by Dr. Richard Bouch

What if you exercised at gym with imitation weights? Some workout that would be. You’d never get stronger. In spiritual and material affairs, in work and daily tasks, on duty and off, we deal with realities of existence for which inner strength is needed. Look, for example, at the apostle Paul, who was no pushover.

Paul said that his inner strength was rooted in his experience of Christ as faithful, secure, and unchanging. Other sources of confidence had been tried, and found inadequate. Paul’s great learning, and even his privileged social position, had not been enough to carry him through the adversities of his Christian life. Therefore it is striking that from a prison cell, he instructed:“Work out your own salvation with fear and trembling, for it is God who works in you, both to will and to work for his good pleasure” (Philippians 2: 12b-13).

In other words, allow God to have His way with our lives, and as He uses them to accomplish His purposes, let’s humbly do our work while giving the credit to God. And think about what God is doing – reflect on it, ask Him to help you understand it, for this will help you participate in what He’s doing.

This is strong truth. Paul is describing something spiritually concrete. Life’s lessons and experiences are essential parts of “working out our salvation.” A while ago, our family had to deal with several adversities. We are grateful to the Lord that he made a way through all of them. In the process, we needed him to be secure and unchanging, dependable and purposeful. He was. As we “worked out our salvation” in those difficulties, our confidence in Paul’s advice grew. In Christ is the real strength to go on, for He is “far above all rule and authority and power” (Ephesians 1: 21).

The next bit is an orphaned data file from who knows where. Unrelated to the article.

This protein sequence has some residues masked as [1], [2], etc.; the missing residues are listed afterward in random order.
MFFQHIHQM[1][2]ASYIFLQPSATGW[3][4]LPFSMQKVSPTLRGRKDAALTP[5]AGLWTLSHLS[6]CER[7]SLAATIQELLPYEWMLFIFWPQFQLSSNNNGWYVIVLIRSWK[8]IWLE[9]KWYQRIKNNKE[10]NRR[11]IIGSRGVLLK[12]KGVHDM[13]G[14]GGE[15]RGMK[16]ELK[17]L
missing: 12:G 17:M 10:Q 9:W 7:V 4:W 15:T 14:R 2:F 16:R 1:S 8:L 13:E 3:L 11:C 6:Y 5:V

So, each day at work, remind yourself that you are “working out” for the Lord – and if the workout seems tough, ask the Lord to use it to build godly inner strength in you, for “it is God who works in you, both to will and to work for his good pleasure” (Philippians 2: 13).


Lord, I don't want days or weeks to slip by without going forward with You in some way. I'd like work to be a place where the salvation You've so graciously given me fuels Christ-honoring strength and growth. Thank You!  Amen. 


  1. Why is your work-life part of "working out your salvation?"
  2. How can your work help to develop your Christian character? What does Christian character mean to you?
  3. What "imitation weights" have you been using at work? In other words, what have you been trying to draw strength from other than Christ?

This WorkLife Coaching Session was written by Dr. Richard Bouch.   Used by permission.   All rights reserved.   Content edited and distributed by for non-profit educational purposes. 

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